As we head into the New Year, we usually do so with some renewed vigor — to do more, fit more things into our day, even adopt new systems or apps to help us achieve all that. We love to be efficient.
However, if you’re a CEO, a drive to be more efficient may just be the worst thing you can do.
If our quest is efficiency, we more naturally are drawn to activities that affirm and fuel that motivation, and ignore or discount those that, well, seem to be a waste of our time. More meetings, shorter meetings, being “crazy busy” stoke our ego. (And, just so you know, multitasking shrinks your brain. Really.)
Research on leadership all lines up to present plenty of evidence that the best CEOs – the ones with market-leading growth and profitability – focus on a set of activities that are, simply, time-consuming.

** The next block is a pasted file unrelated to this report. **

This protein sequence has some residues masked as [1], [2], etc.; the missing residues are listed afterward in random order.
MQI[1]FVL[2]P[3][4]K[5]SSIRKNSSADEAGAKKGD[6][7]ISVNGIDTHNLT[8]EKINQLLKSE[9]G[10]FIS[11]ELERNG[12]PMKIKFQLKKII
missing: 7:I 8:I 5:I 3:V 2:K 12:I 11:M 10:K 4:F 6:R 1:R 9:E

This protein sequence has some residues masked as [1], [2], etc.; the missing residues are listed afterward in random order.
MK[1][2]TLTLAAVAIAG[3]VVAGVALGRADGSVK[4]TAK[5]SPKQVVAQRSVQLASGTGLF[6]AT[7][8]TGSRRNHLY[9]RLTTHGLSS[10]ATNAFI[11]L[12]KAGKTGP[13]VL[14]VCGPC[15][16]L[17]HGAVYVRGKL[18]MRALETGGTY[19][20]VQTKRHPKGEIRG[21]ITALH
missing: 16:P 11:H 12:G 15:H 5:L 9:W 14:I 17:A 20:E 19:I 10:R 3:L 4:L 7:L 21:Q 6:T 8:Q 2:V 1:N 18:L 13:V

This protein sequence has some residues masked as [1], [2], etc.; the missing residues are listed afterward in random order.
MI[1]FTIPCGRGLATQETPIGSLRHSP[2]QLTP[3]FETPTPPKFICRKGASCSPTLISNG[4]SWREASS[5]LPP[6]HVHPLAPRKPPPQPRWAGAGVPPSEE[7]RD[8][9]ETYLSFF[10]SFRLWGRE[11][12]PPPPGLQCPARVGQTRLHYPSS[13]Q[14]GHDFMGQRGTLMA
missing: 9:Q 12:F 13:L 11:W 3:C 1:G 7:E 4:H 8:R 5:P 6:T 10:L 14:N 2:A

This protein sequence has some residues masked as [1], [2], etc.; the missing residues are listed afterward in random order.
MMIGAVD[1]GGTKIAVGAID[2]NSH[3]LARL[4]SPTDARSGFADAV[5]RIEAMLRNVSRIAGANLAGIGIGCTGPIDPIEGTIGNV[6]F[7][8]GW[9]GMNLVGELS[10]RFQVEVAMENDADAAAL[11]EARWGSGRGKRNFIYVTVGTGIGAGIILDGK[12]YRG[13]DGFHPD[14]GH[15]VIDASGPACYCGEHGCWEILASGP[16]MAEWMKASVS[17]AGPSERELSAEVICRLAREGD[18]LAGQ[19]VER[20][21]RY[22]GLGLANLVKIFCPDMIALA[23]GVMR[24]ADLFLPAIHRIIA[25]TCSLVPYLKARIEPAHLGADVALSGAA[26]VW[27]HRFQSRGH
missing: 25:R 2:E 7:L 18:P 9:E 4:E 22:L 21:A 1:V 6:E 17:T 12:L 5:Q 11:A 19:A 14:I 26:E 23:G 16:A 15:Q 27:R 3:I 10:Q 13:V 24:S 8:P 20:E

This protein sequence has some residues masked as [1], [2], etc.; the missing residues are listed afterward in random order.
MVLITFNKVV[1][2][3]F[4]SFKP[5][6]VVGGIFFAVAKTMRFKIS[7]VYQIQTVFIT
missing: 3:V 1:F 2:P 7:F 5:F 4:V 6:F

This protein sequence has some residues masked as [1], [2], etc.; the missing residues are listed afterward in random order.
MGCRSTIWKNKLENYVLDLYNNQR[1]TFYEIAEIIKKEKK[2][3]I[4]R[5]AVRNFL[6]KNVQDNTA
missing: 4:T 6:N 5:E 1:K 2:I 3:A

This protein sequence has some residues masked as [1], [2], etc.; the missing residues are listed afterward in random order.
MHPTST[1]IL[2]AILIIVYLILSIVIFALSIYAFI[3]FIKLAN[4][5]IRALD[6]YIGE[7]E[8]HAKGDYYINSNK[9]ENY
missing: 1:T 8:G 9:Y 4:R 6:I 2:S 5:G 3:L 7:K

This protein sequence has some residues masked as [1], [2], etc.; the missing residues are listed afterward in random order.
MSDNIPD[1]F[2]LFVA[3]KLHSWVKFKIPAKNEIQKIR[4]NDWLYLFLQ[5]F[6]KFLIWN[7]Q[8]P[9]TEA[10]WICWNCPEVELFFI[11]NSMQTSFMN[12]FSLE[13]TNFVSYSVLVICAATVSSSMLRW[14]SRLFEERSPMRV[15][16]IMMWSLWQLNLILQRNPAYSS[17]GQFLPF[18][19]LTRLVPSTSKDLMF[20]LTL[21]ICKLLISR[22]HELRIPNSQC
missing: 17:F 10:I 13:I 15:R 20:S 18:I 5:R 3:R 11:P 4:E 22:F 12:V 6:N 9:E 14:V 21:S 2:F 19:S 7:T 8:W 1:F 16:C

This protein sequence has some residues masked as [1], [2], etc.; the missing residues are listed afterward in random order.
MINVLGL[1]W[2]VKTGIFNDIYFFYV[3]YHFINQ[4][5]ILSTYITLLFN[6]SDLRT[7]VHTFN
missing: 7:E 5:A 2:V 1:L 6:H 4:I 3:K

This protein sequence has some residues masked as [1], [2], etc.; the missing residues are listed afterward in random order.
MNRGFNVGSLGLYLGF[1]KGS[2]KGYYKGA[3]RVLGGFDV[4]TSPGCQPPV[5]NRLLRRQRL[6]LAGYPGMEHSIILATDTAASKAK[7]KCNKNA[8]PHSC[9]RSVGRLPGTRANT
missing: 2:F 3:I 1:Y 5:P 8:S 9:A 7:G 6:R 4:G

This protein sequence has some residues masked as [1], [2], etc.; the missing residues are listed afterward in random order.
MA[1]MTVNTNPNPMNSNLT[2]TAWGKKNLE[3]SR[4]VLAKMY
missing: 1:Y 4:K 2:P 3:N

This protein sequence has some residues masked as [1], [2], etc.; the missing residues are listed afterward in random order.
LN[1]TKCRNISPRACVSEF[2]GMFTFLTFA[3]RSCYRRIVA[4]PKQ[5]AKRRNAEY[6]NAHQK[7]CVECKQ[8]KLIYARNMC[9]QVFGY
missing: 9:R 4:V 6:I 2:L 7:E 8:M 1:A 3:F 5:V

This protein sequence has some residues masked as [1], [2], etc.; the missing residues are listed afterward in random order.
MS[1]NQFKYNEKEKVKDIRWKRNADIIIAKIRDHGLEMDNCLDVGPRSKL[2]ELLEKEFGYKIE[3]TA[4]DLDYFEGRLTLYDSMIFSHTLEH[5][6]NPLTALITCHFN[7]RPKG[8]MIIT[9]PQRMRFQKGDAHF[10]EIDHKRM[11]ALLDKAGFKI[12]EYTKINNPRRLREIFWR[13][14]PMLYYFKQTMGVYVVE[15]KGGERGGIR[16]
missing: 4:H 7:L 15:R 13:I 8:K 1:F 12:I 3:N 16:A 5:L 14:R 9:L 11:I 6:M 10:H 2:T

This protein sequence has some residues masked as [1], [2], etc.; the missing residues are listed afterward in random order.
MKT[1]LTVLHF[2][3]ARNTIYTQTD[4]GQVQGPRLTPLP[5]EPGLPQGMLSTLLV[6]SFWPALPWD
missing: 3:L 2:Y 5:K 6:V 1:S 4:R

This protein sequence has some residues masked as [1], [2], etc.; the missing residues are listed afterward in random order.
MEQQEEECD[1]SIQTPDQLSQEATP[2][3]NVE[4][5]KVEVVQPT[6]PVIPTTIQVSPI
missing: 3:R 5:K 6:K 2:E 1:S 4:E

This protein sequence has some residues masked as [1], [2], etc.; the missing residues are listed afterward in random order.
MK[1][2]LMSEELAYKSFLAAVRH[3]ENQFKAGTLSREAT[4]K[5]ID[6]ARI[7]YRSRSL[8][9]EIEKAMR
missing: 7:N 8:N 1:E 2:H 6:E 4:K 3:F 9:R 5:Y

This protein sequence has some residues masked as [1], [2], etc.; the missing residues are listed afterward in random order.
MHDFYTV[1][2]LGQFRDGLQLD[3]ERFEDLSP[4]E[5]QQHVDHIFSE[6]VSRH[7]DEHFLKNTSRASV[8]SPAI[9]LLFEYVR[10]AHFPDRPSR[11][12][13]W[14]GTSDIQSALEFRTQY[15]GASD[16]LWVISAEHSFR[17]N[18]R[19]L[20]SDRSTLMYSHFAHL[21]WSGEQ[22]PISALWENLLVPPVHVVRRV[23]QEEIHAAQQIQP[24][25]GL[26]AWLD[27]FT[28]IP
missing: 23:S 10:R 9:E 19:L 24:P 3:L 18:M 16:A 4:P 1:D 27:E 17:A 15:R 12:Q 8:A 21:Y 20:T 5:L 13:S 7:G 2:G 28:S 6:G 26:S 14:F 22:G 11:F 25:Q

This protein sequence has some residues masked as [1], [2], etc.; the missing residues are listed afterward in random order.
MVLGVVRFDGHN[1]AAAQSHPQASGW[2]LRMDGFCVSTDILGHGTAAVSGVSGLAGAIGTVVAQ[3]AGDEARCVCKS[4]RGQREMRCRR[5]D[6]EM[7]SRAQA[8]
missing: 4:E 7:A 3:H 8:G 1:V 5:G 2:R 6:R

And they absorb themselves in it.
Things that can feel like “a waste of time.”
Recruiting, developing and supporting people takes time. Being able to step back from the tyranny of the urgent in business and think more spatially and inventively takes time. Understanding root causes of problems or barriers and creating new paths out of them takes time. Sensing the less obvious issues in the business – especially those that don’t clamor for attention – takes time.
Just having some time to think takes … time.
It feels enormously “inefficient” if we are slaves to the clock. It takes discipline and a bit of short-term sacrifice to step away from activity and create some mental, emotional and physical “space” – but in that space are found patience, creativity, perspective, and balance.
There are enough hours in the day for what matters most.